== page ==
Extent of Adoption of Improved Animal Husbandry Practices by Dairy Farmers of Morar Block in Gwalior District
Recent advances in animal husbandry technologies have demonstrated potential for maximization of milk productivity and all these requires adoption of improved technologies. The present study was conducted to assess the extent of adoption of improved animal husbandry practices by dairy farmers of Morar Block in Gwalior district of Madhya Pradesh. Simple random sampling method was used to select 120 dairy farmers as respondents. The findings revealed that reproductive practices like artificial insemination at proper time of heat with semen of good bull was regularly adopted by 80.00 per cent of the dairy farmers, regarding nutritional practices provision of ad libitum clean and fresh water was regularly adopted by 85.00 per cent of dairy farmers, washing of hands and udder before milking was the management practices regularly adopted by 96.67 per cent of the farmers. To control disease, prompt reporting of outbreak of a contagious disease to the local veterinarian was adopted by 76.67 per cent of the dairy farmers. Marketing practice like obtaining loans from nationalised banks instead of private money lender to purchase inputs for dairy farming was continuously adopted by 63.34 per cent of the farmers. The final study reveals that 58.33 per cent of the respondents had medium level of adoption of improved animal husbandry practices. 
Contribution of Animal Husbandry to Indian Economy, Its Characteristics and Future: A Review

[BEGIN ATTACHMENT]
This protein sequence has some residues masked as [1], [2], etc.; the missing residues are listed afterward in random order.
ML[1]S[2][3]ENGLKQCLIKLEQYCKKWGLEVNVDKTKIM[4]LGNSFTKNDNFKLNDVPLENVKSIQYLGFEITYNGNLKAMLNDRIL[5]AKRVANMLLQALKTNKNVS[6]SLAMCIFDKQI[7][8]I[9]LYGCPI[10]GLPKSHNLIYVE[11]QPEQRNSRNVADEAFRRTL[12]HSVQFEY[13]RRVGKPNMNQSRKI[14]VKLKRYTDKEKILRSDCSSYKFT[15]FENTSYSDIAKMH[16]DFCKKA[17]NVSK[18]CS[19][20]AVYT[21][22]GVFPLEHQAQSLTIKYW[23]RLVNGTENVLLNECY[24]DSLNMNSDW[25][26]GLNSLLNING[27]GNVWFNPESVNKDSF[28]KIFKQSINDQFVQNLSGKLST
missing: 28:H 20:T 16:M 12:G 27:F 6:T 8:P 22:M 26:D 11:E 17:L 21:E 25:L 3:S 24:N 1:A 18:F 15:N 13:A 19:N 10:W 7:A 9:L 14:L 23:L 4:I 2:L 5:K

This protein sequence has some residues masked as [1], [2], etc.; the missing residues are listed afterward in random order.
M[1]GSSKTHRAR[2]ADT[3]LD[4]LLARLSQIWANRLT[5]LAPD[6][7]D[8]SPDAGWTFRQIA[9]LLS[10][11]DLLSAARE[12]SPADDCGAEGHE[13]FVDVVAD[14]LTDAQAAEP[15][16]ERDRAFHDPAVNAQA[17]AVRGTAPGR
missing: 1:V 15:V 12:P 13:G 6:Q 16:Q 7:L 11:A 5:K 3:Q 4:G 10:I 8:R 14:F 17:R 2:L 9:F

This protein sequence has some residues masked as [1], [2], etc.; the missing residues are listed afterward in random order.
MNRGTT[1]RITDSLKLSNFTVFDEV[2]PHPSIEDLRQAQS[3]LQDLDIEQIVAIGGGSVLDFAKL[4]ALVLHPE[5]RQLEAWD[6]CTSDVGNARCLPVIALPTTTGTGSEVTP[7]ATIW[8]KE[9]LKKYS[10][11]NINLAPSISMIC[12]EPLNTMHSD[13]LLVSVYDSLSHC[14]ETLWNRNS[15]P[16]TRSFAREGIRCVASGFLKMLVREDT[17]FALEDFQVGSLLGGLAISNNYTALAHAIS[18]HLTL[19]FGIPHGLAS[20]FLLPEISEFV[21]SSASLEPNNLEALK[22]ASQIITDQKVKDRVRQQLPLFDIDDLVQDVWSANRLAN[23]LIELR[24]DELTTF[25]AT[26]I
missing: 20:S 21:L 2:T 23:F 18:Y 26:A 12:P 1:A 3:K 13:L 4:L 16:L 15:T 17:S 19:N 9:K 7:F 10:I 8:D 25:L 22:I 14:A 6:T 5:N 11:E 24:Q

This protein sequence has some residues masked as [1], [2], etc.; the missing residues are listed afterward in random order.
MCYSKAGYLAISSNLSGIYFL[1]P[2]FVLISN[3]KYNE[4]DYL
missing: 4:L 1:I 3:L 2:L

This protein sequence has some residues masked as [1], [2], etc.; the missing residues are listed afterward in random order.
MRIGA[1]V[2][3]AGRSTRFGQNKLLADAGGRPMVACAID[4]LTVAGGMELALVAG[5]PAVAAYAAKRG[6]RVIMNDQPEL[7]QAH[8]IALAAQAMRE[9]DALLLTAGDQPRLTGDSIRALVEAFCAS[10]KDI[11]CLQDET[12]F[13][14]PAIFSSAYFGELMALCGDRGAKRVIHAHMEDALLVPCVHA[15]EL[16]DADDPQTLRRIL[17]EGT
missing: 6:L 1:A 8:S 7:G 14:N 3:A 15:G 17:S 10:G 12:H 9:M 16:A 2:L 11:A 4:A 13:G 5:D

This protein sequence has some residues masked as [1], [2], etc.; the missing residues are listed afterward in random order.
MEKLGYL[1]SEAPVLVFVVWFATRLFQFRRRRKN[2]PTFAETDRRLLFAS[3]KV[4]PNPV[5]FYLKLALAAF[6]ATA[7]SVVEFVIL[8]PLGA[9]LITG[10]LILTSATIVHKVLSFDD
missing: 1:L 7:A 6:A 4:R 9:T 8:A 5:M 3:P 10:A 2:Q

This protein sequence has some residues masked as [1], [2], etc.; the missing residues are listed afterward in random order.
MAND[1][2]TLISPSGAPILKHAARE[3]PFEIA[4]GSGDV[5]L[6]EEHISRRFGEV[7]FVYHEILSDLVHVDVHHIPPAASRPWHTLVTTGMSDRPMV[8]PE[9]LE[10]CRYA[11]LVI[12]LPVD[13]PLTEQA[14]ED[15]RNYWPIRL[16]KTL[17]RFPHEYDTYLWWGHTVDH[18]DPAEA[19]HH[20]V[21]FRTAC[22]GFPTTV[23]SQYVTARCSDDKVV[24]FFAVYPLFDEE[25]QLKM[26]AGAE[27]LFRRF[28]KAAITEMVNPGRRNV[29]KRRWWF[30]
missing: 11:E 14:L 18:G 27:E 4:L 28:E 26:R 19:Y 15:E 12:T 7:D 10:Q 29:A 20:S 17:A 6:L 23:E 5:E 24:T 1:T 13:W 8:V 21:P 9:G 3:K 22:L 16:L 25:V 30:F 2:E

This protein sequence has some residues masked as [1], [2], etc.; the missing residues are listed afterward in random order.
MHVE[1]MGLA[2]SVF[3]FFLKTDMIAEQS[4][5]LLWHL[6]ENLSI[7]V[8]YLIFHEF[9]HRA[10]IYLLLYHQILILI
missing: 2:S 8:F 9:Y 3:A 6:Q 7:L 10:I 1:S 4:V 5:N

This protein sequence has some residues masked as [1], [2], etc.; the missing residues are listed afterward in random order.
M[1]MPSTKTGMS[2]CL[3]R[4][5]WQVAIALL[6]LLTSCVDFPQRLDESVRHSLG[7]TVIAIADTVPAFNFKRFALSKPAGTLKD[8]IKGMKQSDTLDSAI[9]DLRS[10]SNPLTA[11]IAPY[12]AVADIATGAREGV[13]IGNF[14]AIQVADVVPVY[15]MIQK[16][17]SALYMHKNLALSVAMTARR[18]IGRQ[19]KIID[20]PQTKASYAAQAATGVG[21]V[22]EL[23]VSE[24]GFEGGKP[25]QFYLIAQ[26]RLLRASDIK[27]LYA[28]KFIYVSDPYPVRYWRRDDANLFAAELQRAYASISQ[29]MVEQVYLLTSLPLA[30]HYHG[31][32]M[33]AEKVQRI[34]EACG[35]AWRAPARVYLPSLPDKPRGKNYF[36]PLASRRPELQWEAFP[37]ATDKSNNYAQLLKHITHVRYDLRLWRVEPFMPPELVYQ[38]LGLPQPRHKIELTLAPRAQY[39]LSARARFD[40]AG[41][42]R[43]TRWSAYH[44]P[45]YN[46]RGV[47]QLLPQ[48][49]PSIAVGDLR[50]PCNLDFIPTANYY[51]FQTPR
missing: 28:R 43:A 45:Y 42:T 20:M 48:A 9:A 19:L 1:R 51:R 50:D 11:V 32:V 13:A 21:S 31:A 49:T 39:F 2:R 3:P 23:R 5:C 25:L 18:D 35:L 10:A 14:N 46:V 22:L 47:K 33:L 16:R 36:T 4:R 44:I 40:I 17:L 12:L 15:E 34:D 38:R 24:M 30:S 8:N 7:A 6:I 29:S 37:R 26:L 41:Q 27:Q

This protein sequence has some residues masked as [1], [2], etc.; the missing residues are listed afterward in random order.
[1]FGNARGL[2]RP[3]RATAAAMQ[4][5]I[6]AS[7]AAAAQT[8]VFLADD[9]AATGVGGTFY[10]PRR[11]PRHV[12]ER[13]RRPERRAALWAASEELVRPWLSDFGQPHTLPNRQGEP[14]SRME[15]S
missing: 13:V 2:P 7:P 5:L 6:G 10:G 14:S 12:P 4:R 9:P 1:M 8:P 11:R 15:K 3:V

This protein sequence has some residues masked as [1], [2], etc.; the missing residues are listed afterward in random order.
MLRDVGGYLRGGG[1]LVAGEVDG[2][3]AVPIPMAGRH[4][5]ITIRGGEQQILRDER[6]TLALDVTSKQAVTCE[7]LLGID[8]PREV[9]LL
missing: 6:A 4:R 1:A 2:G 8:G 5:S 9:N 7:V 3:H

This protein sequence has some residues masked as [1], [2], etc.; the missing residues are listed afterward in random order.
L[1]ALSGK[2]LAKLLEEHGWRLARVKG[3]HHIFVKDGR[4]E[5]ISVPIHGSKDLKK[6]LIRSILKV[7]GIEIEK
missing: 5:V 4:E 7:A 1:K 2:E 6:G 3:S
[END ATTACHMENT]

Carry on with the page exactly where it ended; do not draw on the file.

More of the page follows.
Livestock has played an indispensable role in the Indian economy. Animal husbandry is culturally and economically integrated into the society. Livestock is a source of protein, livelihood and draught power. Diverse enterprises like Apiculture, Sericulture, and Pisciculture have been reared traditionally for many years. Indigenous stock has higher resistant to diseases and can better adapt to climate change. They act as a buffer to crop failure and sudden monetary losses. Rearing a wide variety of animals like yaks, camels and Mithun apart from cattle, sheep and goat are unique characteristics of animal husbandry in India. Technological backwardness, financial constraints, and inadequate veterinary services are few issues that hinder the progress in the sector. 
 Monteny, G.J., Bannink, A. and Chadwick, D., 2006. Greenhouse gas abatement strategies for animal husbandry. Agriculture, Ecosystems & Environment, 112(2-3), pp.163-170.
 Frewer, L.J., Kole, A., Van De Kroon, S.M.A. and De Lauwere, C., 2005. Consumer attitudes towards the development of animal-friendly husbandry systems. Journal of Agricultural and Environmental Ethics, 18(4), pp.345-367.
 Pykälä, J., 2000. Mitigating human effects on European biodiversity through traditional animal husbandry. Conservation Biology, 14(3), pp.705-712.
 Meena, N., Badodiya, S. K. and Biam, K. (2017) “Extent of Adoption of Improved Animal Husbandry Practices by Dairy Farmers of Morar Block in Gwalior District”, Asian Journal of Agricultural Extension, Economics & Sociology, 16(4), pp. 1-8. doi: 10.9734/AJAEES/2017/32985.
 Shanmathy, M., Gopi, M. and Beulah, P. (2018) “Contribution of Animal Husbandry to Indian Economy, Its Characteristics and Future: A Review”, Asian Journal of Agricultural Extension, Economics & Sociology, 27(1), pp. 1-7. doi: 10.9734/AJAEES/2018/43337.